Modernization for the Metro

Nightly work trains hauled off old equipment and brought in the new parts.

In 2017, RATP, the public transport operator and infrastructure manager of the Paris Metro, concluded it was time to modernize the two 100-person-capacity elevators at the historic Lamarck- Caulaincourt station, one of its deepest, but wanted the work to proceed without interrupting service of the Metro line at this station — where these lifts are the only vertical-transportation means. It was also decided to increase the number of cabins in each shaft from two to four to increase the overall availability and service provided to riders.

The elevator shaft at Lamarck- Caulaincourt is 28 m deep and 7 m in diameter. With 126 mT of materials and components involved, the only way to remove the old equipment and bring in the new was the tunnel. Adding to the challenge was a limited, three-hour window to move it, from 1:30 to 4:30 a.m. each night. In addition, all the tasks were carried out manually because of the constrained environment (reduced storage area, proximity of Metro patrons).

Operator of Paris subway renews elevators at one of its deepest stations.

Despite the di–culties, at the end of eight months of work, the transition from two to four lift cabins made it possible to double the capacity, thanks to a duplex system (two cabins for entry and two cabins for exit). The new lifts are adapted to the station’s tra–c to provide improved service. Finally, they reduce energy consumption, are more reliable and more comfortable.


Located on the Metro line 12 of the RATP railway, the Lamarck-Caulaincourt station opened in October 1912 as one of the deepest stations of the Parisian Metro railway. The station has three levels: street, middle and platform. These were served by two automatic lifts. Each had a 100-person capacity with two cabin doors: one for entry and the other for exit, so that the passengers enter on one side of the cabin and exit on the other. One of the cabins was dedicated to upward travel, and the other was for descent.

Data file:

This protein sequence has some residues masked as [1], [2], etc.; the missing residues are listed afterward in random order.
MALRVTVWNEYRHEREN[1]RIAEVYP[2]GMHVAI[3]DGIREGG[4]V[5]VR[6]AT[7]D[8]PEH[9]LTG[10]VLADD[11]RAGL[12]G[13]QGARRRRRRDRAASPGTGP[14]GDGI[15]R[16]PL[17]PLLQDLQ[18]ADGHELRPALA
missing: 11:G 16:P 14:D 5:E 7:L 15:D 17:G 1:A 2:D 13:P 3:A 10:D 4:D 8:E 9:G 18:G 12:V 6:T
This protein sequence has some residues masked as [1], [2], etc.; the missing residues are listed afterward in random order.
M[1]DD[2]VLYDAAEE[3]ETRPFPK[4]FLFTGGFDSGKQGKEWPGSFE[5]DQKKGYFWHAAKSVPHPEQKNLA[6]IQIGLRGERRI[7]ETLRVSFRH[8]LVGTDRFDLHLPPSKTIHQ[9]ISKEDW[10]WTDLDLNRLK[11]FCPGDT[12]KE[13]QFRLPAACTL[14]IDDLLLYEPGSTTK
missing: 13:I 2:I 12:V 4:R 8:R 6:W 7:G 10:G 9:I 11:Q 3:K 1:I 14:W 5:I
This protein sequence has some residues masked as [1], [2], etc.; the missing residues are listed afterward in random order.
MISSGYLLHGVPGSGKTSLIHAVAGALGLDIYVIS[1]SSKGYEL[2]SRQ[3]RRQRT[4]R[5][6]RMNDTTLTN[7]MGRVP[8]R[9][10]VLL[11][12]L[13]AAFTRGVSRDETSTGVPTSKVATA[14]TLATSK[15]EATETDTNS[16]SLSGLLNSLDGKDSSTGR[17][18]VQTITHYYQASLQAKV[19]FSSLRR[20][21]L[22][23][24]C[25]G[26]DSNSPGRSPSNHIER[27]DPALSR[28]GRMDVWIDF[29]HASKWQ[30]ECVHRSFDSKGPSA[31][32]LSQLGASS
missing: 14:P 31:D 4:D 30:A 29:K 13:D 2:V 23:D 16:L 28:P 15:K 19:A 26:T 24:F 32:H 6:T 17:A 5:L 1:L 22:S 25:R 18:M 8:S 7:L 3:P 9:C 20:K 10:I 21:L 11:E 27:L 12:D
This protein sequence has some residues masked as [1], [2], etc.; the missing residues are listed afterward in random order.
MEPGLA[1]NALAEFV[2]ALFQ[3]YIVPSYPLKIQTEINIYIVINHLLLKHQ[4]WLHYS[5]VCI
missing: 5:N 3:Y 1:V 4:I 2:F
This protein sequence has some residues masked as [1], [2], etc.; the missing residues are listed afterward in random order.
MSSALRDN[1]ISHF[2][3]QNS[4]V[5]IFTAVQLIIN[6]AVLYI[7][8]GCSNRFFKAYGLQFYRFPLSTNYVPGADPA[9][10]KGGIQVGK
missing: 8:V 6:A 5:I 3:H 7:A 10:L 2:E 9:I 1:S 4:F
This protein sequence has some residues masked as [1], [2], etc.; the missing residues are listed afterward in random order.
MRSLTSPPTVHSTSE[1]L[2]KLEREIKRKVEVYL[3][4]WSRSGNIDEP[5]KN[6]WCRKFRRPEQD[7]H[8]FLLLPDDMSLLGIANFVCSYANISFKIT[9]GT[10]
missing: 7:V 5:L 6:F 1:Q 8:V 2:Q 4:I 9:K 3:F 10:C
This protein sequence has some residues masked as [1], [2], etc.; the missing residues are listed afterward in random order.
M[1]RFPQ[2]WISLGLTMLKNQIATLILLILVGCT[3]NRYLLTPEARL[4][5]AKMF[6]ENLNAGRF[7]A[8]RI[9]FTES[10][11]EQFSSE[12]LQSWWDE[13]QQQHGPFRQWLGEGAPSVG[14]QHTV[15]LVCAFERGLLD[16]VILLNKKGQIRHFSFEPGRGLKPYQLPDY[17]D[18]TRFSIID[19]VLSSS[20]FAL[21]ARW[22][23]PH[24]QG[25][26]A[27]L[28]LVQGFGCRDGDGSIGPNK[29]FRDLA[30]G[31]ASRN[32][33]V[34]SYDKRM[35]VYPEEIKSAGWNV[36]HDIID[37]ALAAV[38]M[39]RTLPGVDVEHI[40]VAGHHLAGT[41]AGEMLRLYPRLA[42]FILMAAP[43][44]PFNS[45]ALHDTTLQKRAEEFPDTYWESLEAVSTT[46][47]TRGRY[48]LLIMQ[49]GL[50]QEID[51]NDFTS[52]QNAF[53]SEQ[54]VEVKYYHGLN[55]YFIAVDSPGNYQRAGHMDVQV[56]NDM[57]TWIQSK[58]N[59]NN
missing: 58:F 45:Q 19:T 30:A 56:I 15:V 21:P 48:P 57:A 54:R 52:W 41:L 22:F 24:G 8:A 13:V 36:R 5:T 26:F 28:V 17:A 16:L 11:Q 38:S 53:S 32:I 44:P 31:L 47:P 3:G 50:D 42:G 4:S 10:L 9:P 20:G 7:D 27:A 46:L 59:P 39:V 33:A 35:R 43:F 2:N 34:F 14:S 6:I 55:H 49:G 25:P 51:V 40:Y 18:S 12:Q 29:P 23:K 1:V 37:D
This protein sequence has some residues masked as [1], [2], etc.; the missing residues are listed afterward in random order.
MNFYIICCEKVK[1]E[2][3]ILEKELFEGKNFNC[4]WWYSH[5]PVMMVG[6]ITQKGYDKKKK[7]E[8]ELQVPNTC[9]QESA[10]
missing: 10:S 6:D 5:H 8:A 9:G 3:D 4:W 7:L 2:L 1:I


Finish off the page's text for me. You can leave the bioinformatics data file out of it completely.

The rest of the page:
The lift shaft is circular, 7 m in diameter, which gives the cabins an unusual shape: trapezoidal, rather than rectangular. The cabin’s doors were slanted, and the cabins presented a considerable overhang. The elevators were 18 years old, which would ordinarily indicate a refurbishment, but, because of the elevators’ specific characteristics, it was determined that a complete renewal of the system would be the cost-effective option. The controls and programmable logic controllers were outdated; the system of roping was complex, with nine return pulleys using 1 km of cable, which had to be changed every two years. All of these factors led to the decision to install four new cabins in the shaft where only two had been before.

The job would take 34 weeks, so the main challenge was to replace the lifts without interrupting service. The schedule had to be adhered to, because both lifts had to be put out of service for the duration of the project, meaning the only way to get in or out of the station was to use a spiral staircase with 210 steps.

♦ Lift manufacturer: IMEM
♦ Number of cabins: four, in one shaft
♦ Transport capacity: 30 riders per cabin
♦ Shaft dimensions: 28 m deep and 7 m in diameter